Linux is a Unix-like computer operating system assembled under the model of free and open-source software development and distribution. The defining component of Linux is the Linux kernel, an operating system kernel first released on September 17, 1991 by Linus Torvalds.

Linux is packaged in a form known as a Linux distribution (or distro for short) for both desktop and server use. Some of the most popular and mainstream Linux distributions are Arch Linux, CentOS, Debian, Fedora, Gentoo Linux, Linux Mint, Mageia, openSUSE and Ubuntu, together with commercial distributions such as Red Hat Enterprise Linux

GNU is an operating system and an extensive collection of computer software. GNU is composed wholly of free software most of which is licensed under the GNU Project's own GPL. GNU is a recursive acronym for "GNU's Not Unix!", chosen because GNU's design is Unix-like, but differs from Unix by being free software and containing no Unix code. Development of the GNU operating system was initiated by Richard Stallman while he worked at the Massachusetts Institute of Technology (MIT) Artificial Intelligence Laboratory in 1983.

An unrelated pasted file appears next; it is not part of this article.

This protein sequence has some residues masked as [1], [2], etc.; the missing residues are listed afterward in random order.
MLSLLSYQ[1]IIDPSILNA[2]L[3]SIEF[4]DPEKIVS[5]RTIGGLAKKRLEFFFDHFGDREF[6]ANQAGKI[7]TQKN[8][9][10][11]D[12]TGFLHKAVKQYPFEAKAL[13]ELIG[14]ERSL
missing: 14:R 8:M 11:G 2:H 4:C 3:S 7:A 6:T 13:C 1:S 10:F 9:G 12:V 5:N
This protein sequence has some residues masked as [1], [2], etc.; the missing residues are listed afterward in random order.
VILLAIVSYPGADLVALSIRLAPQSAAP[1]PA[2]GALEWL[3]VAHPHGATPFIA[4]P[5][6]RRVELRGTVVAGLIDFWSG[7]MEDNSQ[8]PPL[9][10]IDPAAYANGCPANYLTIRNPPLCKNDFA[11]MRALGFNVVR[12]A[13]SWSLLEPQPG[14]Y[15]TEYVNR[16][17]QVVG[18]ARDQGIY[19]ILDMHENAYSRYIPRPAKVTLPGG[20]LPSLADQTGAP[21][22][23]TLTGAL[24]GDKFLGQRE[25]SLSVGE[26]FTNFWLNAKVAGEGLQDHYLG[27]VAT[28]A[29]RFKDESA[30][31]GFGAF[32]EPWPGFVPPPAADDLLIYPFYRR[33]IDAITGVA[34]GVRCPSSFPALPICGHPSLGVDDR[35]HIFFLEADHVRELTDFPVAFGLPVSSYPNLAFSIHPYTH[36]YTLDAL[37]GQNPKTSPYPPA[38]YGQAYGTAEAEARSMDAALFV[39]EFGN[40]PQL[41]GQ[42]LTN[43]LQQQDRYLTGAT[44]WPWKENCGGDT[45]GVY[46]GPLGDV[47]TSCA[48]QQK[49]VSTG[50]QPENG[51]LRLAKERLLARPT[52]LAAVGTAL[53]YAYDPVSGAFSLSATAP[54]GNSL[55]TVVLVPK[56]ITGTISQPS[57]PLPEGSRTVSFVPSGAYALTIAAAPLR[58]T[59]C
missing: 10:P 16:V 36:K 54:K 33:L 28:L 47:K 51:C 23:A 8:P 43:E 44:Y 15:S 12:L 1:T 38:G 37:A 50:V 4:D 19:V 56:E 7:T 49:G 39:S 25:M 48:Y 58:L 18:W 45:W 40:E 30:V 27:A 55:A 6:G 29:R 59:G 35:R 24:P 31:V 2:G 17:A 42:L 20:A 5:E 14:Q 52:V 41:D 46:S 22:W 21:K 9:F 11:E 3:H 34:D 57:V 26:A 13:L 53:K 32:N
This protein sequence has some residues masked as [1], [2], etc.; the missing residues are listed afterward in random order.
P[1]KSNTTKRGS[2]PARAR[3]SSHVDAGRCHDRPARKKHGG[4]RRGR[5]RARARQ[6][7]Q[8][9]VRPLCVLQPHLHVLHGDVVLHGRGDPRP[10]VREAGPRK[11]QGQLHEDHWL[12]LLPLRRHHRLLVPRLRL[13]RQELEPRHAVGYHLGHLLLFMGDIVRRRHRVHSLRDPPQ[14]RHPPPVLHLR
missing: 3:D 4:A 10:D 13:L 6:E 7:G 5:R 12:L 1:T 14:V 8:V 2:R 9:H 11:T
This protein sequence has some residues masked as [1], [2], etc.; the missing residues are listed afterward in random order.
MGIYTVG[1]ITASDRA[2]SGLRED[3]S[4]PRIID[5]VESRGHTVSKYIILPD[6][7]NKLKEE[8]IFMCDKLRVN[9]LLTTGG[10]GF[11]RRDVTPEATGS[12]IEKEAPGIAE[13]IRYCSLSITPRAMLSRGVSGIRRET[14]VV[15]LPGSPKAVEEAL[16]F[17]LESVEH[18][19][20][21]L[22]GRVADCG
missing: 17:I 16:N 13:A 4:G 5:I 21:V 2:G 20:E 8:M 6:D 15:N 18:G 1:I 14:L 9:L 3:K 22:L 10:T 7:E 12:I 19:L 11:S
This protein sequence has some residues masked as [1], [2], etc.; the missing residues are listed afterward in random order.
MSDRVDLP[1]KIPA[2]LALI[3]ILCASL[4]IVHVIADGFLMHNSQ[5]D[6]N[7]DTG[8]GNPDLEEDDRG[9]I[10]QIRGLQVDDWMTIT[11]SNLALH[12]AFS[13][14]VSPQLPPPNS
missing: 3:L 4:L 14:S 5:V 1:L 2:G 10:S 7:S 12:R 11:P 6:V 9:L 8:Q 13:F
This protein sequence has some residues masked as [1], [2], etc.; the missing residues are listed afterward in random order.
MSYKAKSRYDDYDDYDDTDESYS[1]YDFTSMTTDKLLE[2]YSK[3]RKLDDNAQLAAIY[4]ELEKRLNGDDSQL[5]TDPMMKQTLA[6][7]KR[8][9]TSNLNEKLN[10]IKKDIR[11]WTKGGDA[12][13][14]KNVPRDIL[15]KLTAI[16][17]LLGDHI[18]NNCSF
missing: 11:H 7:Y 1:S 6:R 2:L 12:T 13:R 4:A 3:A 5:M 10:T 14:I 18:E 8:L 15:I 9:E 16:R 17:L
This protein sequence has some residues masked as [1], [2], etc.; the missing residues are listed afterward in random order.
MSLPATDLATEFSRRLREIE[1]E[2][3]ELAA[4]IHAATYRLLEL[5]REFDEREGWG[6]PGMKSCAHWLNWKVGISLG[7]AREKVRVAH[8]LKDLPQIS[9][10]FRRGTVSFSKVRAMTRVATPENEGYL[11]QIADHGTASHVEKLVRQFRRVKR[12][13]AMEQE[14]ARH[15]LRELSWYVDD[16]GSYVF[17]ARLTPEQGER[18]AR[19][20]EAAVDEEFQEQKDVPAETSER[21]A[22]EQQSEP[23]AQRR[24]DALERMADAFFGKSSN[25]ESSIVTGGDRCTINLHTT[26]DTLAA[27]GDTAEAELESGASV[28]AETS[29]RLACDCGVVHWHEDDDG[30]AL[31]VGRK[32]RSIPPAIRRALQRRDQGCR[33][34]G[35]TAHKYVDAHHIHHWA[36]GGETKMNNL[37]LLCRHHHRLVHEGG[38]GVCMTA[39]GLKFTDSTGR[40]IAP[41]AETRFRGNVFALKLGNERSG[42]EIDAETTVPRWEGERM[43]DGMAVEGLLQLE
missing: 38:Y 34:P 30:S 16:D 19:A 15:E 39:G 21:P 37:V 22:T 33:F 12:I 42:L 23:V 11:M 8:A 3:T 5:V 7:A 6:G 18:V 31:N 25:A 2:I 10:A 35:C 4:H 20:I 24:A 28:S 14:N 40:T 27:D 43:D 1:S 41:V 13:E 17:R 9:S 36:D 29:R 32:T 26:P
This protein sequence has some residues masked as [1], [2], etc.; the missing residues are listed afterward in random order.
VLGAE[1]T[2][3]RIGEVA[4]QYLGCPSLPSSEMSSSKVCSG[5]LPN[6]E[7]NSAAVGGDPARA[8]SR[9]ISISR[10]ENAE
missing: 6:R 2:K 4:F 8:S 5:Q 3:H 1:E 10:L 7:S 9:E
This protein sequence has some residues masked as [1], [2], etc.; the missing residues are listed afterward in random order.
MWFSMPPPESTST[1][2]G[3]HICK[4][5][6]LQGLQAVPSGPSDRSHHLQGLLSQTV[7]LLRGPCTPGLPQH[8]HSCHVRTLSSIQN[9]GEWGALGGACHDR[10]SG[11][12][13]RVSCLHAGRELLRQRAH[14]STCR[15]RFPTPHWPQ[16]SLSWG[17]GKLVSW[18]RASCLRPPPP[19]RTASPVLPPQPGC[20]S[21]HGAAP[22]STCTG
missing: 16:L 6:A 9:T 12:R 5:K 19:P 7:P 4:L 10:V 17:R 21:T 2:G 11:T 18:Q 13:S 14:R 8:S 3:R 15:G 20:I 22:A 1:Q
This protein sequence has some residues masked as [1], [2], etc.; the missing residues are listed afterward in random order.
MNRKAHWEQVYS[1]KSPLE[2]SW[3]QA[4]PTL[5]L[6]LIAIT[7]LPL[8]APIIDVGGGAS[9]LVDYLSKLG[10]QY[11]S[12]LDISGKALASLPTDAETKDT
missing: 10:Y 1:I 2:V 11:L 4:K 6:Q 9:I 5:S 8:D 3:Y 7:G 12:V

more info


Generally referring to both UNIX and Linux simultaneously is done so using *nix (the wildcard character is meant to be a clever replacement).

Though in conversation "star nix" sounds a little more clumsy, but you could refer to them as "UNIX like operating systems" without being too far off.

  • "Linux" as interchangeable for UNIX? In which context? – Incnis Mrsi Sep 17 '15 at 11:00
  • I'm saying that it is not interchangeable, but that some people neglect to mention UNIX. Obviously not here on Unix & Linux. – Centimane Sep 17 '15 at 11:18